18. That sentence makes no sense. The geomagnetic fields partially shields the Earth from certain forms of radiation. It does not shield it from the electromagnetic spectrum. (i.e. light, UV, IR, X-rays etc.) If you are trying to suggest that there is ice at the poles because the pole is partially shielded from light by the field, then you are mistaken. Also, the field is not at its strongest in this location. That is simply the general area where the field lines penetrate the planet. Another sentence that makes no sense. What is temperature distance? The reason the poles are colder is that a given amount of sunlight is spread out over a wider area because of axial tilt and its orientation with respect to the sun. This is so well established and so straightforward that it is taught to students in primary school. We are losing ice mass. The shield is in a state of flux and may be headed for a significant reduction and reversal in the near future - say sometime in the next fifty thousand years. However these two observations are completely unrelated. A 1 or 2 degree change in average temperature represents a massive increase in total environmental heat. The rate of ice loss is not surprising given these large (not small) increases. Magnetism does not "pull in the sun's radiation" Radiation is not cold. Cold radiation from the sun, pulled in by the magenetic field, is not cooling our planet. It's quite good for you. I'm not sure it's so good for the rest of us sharing these islands with you. I think you have, but it's nothing that bed rest and a proper education won't cure.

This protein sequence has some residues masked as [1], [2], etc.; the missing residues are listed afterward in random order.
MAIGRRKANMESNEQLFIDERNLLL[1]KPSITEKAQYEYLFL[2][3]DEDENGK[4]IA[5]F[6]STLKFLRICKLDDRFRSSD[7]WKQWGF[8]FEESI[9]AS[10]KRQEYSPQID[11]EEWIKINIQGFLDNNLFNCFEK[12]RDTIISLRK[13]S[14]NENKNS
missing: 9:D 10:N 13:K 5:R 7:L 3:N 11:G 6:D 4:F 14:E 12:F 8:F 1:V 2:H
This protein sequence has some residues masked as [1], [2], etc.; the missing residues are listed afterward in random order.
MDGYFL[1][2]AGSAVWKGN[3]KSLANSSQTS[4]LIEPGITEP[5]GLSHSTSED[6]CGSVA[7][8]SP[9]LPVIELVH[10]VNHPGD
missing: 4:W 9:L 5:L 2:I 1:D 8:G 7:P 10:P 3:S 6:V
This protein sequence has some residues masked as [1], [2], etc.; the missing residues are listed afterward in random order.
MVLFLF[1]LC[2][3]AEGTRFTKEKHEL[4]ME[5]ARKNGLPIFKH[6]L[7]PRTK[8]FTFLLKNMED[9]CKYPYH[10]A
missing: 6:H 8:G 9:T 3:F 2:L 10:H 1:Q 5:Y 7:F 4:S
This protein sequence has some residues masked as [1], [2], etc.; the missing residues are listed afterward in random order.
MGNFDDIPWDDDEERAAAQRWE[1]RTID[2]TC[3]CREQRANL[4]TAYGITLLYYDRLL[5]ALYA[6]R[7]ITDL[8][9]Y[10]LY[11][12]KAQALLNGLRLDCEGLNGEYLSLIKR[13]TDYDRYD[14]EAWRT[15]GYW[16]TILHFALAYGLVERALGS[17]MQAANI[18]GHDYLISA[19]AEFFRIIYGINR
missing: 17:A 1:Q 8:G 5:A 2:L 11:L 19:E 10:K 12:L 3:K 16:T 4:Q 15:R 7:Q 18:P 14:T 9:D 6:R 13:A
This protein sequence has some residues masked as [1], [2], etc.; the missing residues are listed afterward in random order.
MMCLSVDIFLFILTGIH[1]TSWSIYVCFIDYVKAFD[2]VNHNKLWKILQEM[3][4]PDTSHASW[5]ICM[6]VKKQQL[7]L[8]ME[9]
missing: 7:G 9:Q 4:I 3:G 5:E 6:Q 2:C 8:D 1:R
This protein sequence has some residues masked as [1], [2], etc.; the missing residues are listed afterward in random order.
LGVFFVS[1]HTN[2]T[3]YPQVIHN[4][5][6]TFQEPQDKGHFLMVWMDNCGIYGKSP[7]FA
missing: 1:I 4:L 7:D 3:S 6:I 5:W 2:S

19. Thank you for saving me the trouble of finding a link to refute your claim. Here are two relevant extracts from the one you provided: 1. "It is “well known” that Hoyle coined the term “big bang” in a pejorative sense, to make fun of the idea of an exploding universe, but what is well known is not necessarily correct. " 2. "Was Hoyle's use of “big bang” intended to be pejorative, as stated by Alpher and Herman and numerous other authors? This is possible, of course, but the evidence for the claim is unconvincing. In the British edition of The Nature of the Universe Hoyle twice referred to “big bang”, and in neither of the cases in ways that were clearly derisive. Neither Gamow, Lemaître nor other protagonists of explosion cosmologies felt at the time offended by the term or paid any attention to it. Moreover, in the many reviews of the book and critical comments on the BBC broadcasts, the name for the exploding universe that Hoyle had so casually invented played no role. As a broadcaster Hoyle needed word pictures to get over technical and conceptual points, and “big bang” was just one of them. As to Hoyle himself, he considered the name an apt but innocent phrase for a theory he was opposed to. In an interview of 1989, he insisted that he had not thought of it in a derogatory sense. “I was constantly striving over the radio – where I had no visual aids, nothing except the spoken word – for visual images,” he said. “And that seemed to be one way of distinguishing between the steady-state and the explosive big bang. And so that was the language I used,” (Lightman and Brawer 1990). The non-pejorative interpretation is further strengthened by the uses of “big bang” in the cosmological debate. If Hoyle had coined the name to ridicule or disparage theories with a definite origin of the universe, he would presumably have used it frequently during the heated controversy, which he did not."